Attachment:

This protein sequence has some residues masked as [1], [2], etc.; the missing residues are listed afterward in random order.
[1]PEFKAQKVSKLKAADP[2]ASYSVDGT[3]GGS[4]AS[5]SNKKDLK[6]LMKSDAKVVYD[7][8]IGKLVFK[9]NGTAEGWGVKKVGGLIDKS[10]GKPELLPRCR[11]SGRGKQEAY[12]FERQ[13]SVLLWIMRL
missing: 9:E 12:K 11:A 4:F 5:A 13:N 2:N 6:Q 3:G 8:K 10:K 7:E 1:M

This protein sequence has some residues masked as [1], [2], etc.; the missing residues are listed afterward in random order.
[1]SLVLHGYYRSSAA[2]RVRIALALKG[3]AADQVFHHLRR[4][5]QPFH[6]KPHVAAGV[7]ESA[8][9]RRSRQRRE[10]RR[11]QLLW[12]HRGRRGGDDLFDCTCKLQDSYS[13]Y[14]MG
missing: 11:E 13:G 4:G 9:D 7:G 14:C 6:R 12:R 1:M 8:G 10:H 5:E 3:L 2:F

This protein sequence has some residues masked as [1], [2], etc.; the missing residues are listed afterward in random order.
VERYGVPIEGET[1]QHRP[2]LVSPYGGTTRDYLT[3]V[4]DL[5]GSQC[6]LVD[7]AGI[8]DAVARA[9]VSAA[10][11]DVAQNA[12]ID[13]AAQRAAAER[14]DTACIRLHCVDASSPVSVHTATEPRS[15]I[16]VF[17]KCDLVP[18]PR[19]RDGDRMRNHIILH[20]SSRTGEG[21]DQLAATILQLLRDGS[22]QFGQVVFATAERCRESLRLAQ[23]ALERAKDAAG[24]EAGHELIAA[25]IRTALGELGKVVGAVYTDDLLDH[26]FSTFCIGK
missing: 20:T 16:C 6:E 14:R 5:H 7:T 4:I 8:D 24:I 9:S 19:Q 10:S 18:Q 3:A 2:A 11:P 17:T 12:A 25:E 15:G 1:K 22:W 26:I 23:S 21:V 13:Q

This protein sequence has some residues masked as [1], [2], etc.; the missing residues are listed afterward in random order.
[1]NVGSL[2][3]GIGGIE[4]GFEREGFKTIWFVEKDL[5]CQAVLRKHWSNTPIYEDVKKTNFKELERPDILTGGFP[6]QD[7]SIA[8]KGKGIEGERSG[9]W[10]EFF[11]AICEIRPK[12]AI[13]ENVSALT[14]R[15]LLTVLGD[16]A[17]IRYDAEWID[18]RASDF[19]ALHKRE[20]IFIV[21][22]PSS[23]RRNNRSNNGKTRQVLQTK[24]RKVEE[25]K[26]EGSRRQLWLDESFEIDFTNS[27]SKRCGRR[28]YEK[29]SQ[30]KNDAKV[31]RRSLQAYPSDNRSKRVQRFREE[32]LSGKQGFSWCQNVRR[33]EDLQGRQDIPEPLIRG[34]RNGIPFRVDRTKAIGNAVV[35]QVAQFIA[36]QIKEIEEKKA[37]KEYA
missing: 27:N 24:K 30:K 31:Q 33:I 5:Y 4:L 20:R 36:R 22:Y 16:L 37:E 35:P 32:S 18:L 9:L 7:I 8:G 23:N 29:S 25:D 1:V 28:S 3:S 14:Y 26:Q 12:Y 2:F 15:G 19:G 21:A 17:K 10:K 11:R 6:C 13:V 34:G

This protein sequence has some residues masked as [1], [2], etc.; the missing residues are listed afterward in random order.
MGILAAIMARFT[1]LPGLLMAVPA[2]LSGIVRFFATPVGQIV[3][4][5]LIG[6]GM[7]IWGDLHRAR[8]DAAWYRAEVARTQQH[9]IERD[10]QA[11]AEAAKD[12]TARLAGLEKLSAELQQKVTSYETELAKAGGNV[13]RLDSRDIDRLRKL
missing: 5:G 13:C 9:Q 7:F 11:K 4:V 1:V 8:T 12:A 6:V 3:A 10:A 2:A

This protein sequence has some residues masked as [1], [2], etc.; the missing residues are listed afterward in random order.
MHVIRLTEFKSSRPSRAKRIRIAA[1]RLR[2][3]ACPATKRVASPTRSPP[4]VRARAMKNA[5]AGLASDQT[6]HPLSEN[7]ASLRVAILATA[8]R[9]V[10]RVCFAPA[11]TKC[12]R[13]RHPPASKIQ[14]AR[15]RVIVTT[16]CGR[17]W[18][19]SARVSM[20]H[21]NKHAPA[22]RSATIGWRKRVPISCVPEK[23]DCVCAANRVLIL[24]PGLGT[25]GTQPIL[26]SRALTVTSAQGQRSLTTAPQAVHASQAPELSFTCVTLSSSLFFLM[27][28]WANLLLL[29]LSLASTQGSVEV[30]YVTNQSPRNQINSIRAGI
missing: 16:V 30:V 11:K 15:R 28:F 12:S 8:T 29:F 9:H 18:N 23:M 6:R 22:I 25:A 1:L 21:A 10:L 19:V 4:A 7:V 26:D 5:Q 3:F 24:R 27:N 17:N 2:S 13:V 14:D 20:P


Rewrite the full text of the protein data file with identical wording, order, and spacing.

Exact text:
This protein sequence has some residues masked as [1], [2], etc.; the missing residues are listed afterward in random order.
[1]PEFKAQKVSKLKAADP[2]ASYSVDGT[3]GGS[4]AS[5]SNKKDLK[6]LMKSDAKVVYD[7][8]IGKLVFK[9]NGTAEGWGVKKVGGLIDKS[10]GKPELLPRCR[11]SGRGKQEAY[12]FERQ[13]SVLLWIMRL
missing: 9:E 12:K 11:A 4:F 5:A 13:N 2:N 6:Q 3:G 8:K 10:K 7:E 1:M

This protein sequence has some residues masked as [1], [2], etc.; the missing residues are listed afterward in random order.
[1]SLVLHGYYRSSAA[2]RVRIALALKG[3]AADQVFHHLRR[4][5]QPFH[6]KPHVAAGV[7]ESA[8][9]RRSRQRRE[10]RR[11]QLLW[12]HRGRRGGDDLFDCTCKLQDSYS[13]Y[14]MG
missing: 11:E 13:G 4:G 9:D 7:G 14:C 6:R 12:R 1:M 8:G 10:H 5:E 3:L 2:F

This protein sequence has some residues masked as [1], [2], etc.; the missing residues are listed afterward in random order.
VERYGVPIEGET[1]QHRP[2]LVSPYGGTTRDYLT[3]V[4]DL[5]GSQC[6]LVD[7]AGI[8]DAVARA[9]VSAA[10][11]DVAQNA[12]ID[13]AAQRAAAER[14]DTACIRLHCVDASSPVSVHTATEPRS[15]I[16]VF[17]KCDLVP[18]PR[19]RDGDRMRNHIILH[20]SSRTGEG[21]DQLAATILQLLRDGS[22]QFGQVVFATAERCRESLRLAQ[23]ALERAKDAAG[24]EAGHELIAA[25]IRTALGELGKVVGAVYTDDLLDH[26]FSTFCIGK
missing: 20:T 16:C 6:E 14:R 5:H 7:T 4:I 8:D 24:I 9:S 19:Q 10:S 18:Q 3:A 2:A 11:P 17:T 12:A 25:E 15:G 1:K 22:W 26:I 23:S 21:V 13:Q

This protein sequence has some residues masked as [1], [2], etc.; the missing residues are listed afterward in random order.
[1]NVGSL[2][3]GIGGIE[4]GFEREGFKTIWFVEKDL[5]CQAVLRKHWSNTPIYEDVKKTNFKELERPDILTGGFP[6]QD[7]SIA[8]KGKGIEGERSG[9]W[10]EFF[11]AICEIRPK[12]AI[13]ENVSALT[14]R[15]LLTVLGD[16]A[17]IRYDAEWID[18]RASDF[19]ALHKRE[20]IFIV[21][22]PSS[23]RRNNRSNNGKTRQVLQTK[24]RKVEE[25]K[26]EGSRRQLWLDESFEIDFTNS[27]SKRCGRR[28]YEK[29]SQ[30]KNDAKV[31]RRSLQAYPSDNRSKRVQRFREE[32]LSGKQGFSWCQNVRR[33]EDLQGRQDIPEPLIRG[34]RNGIPFRVDRTKAIGNAVV[35]QVAQFIA[36]QIKEIEEKKA[37]KEYA
missing: 27:N 24:K 30:K 31:Q 33:I 5:Y 4:L 20:R 36:R 22:Y 16:L 37:E 35:P 32:S 18:L 9:L 7:I 8:G 23:N 29:S 25:D 1:V 28:S 3:S 14:Y 26:Q 12:Y 2:F 15:G 19:G 21:A 17:K 10:K 11:R 6:C 13:V 34:G

This protein sequence has some residues masked as [1], [2], etc.; the missing residues are listed afterward in random order.
MGILAAIMARFT[1]LPGLLMAVPA[2]LSGIVRFFATPVGQIV[3][4][5]LIG[6]GM[7]IWGDLHRAR[8]DAAWYRAEVARTQQH[9]IERD[10]QA[11]AEAAKD[12]TARLAGLEKLSAELQQKVTSYETELAKAGGNV[13]RLDSRDIDRLRKL
missing: 5:G 13:C 9:Q 7:F 11:K 4:V 1:V 8:T 12:A 6:V 3:A 10:A 2:A

This protein sequence has some residues masked as [1], [2], etc.; the missing residues are listed afterward in random order.
MHVIRLTEFKSSRPSRAKRIRIAA[1]RLR[2][3]ACPATKRVASPTRSPP[4]VRARAMKNA[5]AGLASDQT[6]HPLSEN[7]ASLRVAILATA[8]R[9]V[10]RVCFAPA[11]TKC[12]R[13]RHPPASKIQ[14]AR[15]RVIVTT[16]CGR[17]W[18][19]SARVSM[20]H[21]NKHAPA[22]RSATIGWRKRVPISCVPEK[23]DCVCAANRVLIL[24]PGLGT[25]GTQPIL[26]SRALTVTSAQGQRSLTTAPQAVHASQAPELSFTCVTLSSSLFFLM[27][28]WANLLLL[29]LSLASTQGSVEV[30]YVTNQSPRNQINSIRAGI
missing: 16:V 30:V 11:K 15:R 28:F 12:S 8:T 29:F 9:H 18:N 23:M 6:R 22:I 25:A 1:L 21:A 10:L 19:V 4:A 7:V 26:D 5:Q 3:F 24:R 27:N 17:N 2:S 13:V 14:D 20:P